Re: [asa] promise trumps biology (multiverses)

From: David Campbell <pleuronaia@gmail.com>
Date: Fri Dec 19 2008 - 13:58:51 EST

> "Many worlds in one: the search for other universes" by Alex Vilenkin
>
> http://www.amazon.com/Many-Worlds-One-Search-Universes/dp/0809067226/ref=sr_1_4?ie=UTF8&s=books&qid=1229361747&sr=1-4
>
> I didn't have very much respect for the multiverse idea before reading this
> book, but I do have some respect for it now. He has an interesting
> discussion on the anthropic principle- explaining how physicists avoided
> (hated) it, but it can be accepted with the multiverse idea. The idea that
> there's all those "knobs" of values that need to be set just right.
> However, he says each knob has a value range, and if we are one of many
> universes, then our particular setting should be mediocre. Interesting
> idea. Just like we thought we were the center of the universe- but now know
> we are just sitting out there on the spiral arm of the milky way.

Actually, if the knob settings are random, about one out of every
twenty knobs will be set outside of the 95% range of the norm.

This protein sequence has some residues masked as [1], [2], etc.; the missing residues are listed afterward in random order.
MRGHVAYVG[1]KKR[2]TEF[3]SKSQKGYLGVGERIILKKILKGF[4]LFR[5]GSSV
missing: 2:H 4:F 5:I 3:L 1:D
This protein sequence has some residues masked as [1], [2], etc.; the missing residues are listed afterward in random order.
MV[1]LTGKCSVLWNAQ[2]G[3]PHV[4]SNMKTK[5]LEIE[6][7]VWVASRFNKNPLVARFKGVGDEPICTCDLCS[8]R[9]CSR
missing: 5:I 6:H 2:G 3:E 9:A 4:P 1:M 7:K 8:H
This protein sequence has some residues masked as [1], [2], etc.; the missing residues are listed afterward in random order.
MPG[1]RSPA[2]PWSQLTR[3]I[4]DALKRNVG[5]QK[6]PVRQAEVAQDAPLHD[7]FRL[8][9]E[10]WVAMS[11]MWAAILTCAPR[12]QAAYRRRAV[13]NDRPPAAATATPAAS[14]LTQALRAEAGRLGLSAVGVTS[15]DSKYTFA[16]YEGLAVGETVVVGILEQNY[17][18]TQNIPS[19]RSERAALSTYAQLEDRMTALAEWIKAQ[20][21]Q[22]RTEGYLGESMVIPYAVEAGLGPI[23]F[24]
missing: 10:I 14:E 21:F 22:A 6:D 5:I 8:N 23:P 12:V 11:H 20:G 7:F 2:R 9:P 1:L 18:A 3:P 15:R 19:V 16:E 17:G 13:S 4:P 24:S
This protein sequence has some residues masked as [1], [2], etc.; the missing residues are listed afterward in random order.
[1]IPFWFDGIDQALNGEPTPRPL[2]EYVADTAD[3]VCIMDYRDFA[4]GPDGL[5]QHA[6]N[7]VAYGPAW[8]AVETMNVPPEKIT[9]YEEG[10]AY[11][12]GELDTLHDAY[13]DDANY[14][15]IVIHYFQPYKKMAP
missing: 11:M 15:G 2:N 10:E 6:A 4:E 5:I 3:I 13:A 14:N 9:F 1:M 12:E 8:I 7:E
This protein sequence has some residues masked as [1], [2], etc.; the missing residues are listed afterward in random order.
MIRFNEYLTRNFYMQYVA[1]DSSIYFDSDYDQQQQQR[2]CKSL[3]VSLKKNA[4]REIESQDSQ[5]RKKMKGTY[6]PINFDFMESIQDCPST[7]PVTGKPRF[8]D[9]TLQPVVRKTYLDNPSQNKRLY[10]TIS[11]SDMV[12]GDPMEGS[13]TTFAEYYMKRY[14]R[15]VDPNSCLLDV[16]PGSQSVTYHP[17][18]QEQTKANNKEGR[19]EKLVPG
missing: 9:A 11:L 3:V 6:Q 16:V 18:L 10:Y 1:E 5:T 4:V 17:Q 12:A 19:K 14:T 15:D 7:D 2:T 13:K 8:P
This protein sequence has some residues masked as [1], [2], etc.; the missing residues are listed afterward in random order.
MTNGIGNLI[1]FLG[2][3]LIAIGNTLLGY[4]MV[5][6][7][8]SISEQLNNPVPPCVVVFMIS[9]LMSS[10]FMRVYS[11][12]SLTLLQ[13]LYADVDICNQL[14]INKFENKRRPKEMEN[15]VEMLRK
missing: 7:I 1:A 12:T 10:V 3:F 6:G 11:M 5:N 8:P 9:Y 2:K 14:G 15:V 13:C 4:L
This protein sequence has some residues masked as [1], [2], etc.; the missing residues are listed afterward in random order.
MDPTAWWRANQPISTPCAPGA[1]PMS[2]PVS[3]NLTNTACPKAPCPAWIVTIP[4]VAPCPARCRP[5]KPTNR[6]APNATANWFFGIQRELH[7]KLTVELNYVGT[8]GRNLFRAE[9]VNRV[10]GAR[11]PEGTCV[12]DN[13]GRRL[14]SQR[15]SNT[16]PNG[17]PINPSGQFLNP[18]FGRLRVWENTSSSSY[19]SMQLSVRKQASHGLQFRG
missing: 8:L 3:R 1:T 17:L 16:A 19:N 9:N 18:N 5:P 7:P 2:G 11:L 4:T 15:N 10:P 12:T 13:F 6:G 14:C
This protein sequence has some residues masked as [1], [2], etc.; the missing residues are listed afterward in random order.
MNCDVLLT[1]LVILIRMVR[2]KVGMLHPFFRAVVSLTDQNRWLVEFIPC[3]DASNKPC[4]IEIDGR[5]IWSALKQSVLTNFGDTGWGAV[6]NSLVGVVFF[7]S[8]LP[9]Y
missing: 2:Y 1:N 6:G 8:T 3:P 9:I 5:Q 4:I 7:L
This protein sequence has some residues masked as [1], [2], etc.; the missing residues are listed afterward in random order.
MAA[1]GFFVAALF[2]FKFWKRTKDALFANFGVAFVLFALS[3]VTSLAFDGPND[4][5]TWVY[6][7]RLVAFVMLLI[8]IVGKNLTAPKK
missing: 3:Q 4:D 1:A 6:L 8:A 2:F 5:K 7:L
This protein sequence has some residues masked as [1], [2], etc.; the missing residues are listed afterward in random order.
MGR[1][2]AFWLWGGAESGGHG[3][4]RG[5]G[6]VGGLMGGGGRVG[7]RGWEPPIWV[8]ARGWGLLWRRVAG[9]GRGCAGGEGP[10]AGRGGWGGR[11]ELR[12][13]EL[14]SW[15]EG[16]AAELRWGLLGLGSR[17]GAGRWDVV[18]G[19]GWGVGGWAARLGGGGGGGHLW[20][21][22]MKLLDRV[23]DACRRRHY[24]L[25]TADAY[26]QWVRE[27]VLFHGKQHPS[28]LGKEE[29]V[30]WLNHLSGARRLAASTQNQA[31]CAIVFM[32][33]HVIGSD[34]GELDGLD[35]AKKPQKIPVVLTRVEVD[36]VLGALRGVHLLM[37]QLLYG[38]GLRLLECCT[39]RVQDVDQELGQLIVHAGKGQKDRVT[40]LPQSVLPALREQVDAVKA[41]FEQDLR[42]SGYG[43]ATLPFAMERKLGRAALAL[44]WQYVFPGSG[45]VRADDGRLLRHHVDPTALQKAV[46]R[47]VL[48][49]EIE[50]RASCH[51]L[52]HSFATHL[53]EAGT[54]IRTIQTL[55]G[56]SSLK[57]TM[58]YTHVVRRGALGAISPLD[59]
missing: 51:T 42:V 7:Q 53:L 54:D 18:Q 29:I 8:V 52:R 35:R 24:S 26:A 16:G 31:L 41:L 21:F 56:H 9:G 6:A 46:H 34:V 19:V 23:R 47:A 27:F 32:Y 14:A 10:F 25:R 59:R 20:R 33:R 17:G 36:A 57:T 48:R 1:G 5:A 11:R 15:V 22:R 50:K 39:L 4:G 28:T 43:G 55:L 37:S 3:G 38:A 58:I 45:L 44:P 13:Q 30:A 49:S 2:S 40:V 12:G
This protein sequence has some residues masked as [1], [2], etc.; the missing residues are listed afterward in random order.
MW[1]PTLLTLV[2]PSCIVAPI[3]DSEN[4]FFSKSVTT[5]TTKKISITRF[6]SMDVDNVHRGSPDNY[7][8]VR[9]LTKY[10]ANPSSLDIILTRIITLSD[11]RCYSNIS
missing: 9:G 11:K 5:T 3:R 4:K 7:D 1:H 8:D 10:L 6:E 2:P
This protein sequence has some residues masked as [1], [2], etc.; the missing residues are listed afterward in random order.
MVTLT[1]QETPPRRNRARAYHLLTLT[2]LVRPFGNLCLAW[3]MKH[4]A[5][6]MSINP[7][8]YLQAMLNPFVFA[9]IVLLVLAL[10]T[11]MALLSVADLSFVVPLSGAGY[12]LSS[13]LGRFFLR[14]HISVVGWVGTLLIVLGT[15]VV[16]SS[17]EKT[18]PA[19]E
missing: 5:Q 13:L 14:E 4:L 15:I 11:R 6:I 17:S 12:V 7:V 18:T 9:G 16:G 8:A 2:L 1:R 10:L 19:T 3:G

In reality this is merely the fallacy of ignorance. Unless we have
data on a statistically significant set of knobs, we can't tell
whether our settings are within the normal ranges for a multiverse.

The difference between this and mainstream ID is the philosophical
assumption that guides the interpretation. Same goes for Dawkins-his
"undesigned" conclusions have no more merit than Wells' "designed" and
both reflect the same sort of assumptions about design detection.

-- 
Dr. David Campbell
425 Scientific Collections
University of Alabama
"I think of my happy condition, surrounded by acres of clams"
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Received on Fri Dec 19 13:59:06 2008

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